This is the story of John and Mary Klein (Gere, and Debra Messing from TV's Will & Grace). They are the perfect couple, and madly in love. Driving home after looking at a potential new abode, Mary is startled by a swooping black form encompassing their car. She swerves wildly to avoid it, knocking herself unconscious in the process. Only problem? John didn't see a thing.
Watching this film, I'm surprised by the feeling that Messing is the superior performer in this movie. Hers are the only genuine moments on screen, but the incredibly poor directing and the badly written script bring her down. She is the only charming character, but as she is never given enough to do in her short time on film the audience never gets a chance to become involved with her, making us disappointed, and making Gere's obsession with her seem forced.
Gere, with all the natural acting prowess of a salad shooter, drags another promising idea down into the dust with him. As the bereaved husband there was a lot of potential in this role for sadness, anger, frustration. As the reporter trying to get to the bottom of a mystery there was a lot of potential for determination and stubbornness. As the man considering a new relationship there was a lot of potential for wariness, and acceptance. Since Gere's acting abilities are such that he couldn't convey the concept of falling if you pushed him off a cliff, his character is left with nothing to do but mope and be rude.
Laura Linney (Primal Fear, Congo) whom I generally adore, does her best with the very little she's been given here. Her small-town sheriff shoved into incredible circumstances had the potential to be an amazing female character. Had the script been better, I imagine there could have been moments in this movie that would have explored the attitudes of men towards a woman in a position of power, or even what it might have taken for her to obtain her job. I was honestly hoping for some form of character development, but due to the poor script this terrific actress is never really given the chance to shine.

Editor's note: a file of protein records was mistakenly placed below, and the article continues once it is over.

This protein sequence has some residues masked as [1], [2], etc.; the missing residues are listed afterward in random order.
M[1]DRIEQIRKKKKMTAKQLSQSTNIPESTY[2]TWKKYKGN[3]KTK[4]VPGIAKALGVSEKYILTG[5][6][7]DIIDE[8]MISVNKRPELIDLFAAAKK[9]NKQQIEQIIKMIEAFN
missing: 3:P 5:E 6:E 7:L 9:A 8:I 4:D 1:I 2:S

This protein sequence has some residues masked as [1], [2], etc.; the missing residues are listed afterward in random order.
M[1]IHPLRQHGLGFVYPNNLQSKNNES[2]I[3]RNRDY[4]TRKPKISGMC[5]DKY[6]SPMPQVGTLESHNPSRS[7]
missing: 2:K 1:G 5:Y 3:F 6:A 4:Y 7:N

The other aspects to this film that have to be mentioned are the cinematography and sound. Done properly these elements can only enhance the tapestry woven by an excellent story. In The Mothman Prophecies they don't serve to do anything but make you long for an Advil. The constant bright flashes, mixed with the fax machine like noises made by the Mothman itself, are at best irritating beyond words.
Anyone who knows me will tell you that I'm a paranormal geek. (I believe I am at this moment one of the four people remaining who are still watching The X-Files.) If it's got ghosts, aliens, or anything involving something a little 'out there', I'll go, and I'll generally have something nice to say. Not this time though. The Mothman Prophecies has nothing but a mishmash of imagery, a story that never can quite decide where it's going, underused actresses, and the irritant Gere himself to its credit. All you want after seeing this film is to write to him, and ask for the two hours of your time back.